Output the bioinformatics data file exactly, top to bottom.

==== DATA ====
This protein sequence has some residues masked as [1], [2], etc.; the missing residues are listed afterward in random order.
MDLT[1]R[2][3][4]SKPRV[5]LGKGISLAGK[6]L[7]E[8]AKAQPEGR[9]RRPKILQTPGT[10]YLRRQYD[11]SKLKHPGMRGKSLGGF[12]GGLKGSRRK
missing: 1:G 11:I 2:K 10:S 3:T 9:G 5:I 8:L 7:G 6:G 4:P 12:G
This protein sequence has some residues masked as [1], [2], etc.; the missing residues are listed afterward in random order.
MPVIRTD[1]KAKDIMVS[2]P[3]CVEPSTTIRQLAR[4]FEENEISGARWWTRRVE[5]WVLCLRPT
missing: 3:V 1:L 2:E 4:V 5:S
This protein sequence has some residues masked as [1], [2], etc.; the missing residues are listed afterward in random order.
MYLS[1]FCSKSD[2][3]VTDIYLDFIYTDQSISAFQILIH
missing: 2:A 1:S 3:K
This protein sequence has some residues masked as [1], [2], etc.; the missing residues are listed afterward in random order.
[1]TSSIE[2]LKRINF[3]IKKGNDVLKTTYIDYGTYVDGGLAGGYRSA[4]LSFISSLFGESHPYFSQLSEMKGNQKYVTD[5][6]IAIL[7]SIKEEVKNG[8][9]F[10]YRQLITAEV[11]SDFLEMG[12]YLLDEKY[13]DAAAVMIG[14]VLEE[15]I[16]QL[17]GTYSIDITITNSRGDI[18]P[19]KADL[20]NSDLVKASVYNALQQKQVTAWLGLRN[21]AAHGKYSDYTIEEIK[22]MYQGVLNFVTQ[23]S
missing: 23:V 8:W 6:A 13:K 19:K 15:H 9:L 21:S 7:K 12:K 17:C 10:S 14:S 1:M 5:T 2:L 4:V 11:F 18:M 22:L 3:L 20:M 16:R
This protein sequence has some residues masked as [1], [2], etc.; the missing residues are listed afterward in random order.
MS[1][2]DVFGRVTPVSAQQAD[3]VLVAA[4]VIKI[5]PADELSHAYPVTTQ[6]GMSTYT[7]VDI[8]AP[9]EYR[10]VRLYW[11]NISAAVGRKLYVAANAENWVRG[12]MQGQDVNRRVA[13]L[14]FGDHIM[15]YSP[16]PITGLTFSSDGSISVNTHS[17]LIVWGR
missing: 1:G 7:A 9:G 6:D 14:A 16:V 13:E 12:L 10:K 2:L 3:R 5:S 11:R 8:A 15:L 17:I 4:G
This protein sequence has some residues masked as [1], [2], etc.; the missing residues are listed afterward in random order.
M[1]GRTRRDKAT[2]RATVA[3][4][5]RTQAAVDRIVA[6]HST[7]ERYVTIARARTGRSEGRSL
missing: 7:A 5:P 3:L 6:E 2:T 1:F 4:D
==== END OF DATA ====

This protein sequence has some residues masked as [1], [2], etc.; the missing residues are listed afterward in random order.
MDLT[1]R[2][3][4]SKPRV[5]LGKGISLAGK[6]L[7]E[8]AKAQPEGR[9]RRPKILQTPGT[10]YLRRQYD[11]SKLKHPGMRGKSLGGF[12]GGLKGSRRK
missing: 1:G 11:I 2:K 10:S 3:T 9:G 5:I 8:L 7:G 6:G 4:P 12:G
This protein sequence has some residues masked as [1], [2], etc.; the missing residues are listed afterward in random order.
MPVIRTD[1]KAKDIMVS[2]P[3]CVEPSTTIRQLAR[4]FEENEISGARWWTRRVE[5]WVLCLRPT
missing: 3:V 1:L 2:E 4:V 5:S
This protein sequence has some residues masked as [1], [2], etc.; the missing residues are listed afterward in random order.
MYLS[1]FCSKSD[2][3]VTDIYLDFIYTDQSISAFQILIH
missing: 2:A 1:S 3:K
This protein sequence has some residues masked as [1], [2], etc.; the missing residues are listed afterward in random order.
[1]TSSIE[2]LKRINF[3]IKKGNDVLKTTYIDYGTYVDGGLAGGYRSA[4]LSFISSLFGESHPYFSQLSEMKGNQKYVTD[5][6]IAIL[7]SIKEEVKNG[8][9]F[10]YRQLITAEV[11]SDFLEMG[12]YLLDEKY[13]DAAAVMIG[14]VLEE[15]I[16]QL[17]GTYSIDITITNSRGDI[18]P[19]KADL[20]NSDLVKASVYNALQQKQVTAWLGLRN[21]AAHGKYSDYTIEEIK[22]MYQGVLNFVTQ[23]S
missing: 23:V 8:W 6:A 13:K 19:K 15:H 9:L 21:S 7:K 12:K 17:C 10:S 14:S 1:M 5:T 2:L 4:V 11:F 18:M 22:L 3:L 20:M 16:R
This protein sequence has some residues masked as [1], [2], etc.; the missing residues are listed afterward in random order.
MS[1][2]DVFGRVTPVSAQQAD[3]VLVAA[4]VIKI[5]PADELSHAYPVTTQ[6]GMSTYT[7]VDI[8]AP[9]EYR[10]VRLYW[11]NISAAVGRKLYVAANAENWVRG[12]MQGQDVNRRVA[13]L[14]FGDHIM[15]YSP[16]PITGLTFSSDGSISVNTHS[17]LIVWGR
missing: 1:G 7:A 9:G 6:D 14:A 16:V 13:E 12:L 10:K 2:L 3:R 5:S 11:R 8:A 15:L 17:I 4:G
This protein sequence has some residues masked as [1], [2], etc.; the missing residues are listed afterward in random order.
M[1]GRTRRDKAT[2]RATVA[3][4][5]RTQAAVDRIVA[6]HST[7]ERYVTIARARTGRSEGRSL
missing: 7:A 5:P 3:L 6:E 2:T 1:F 4:D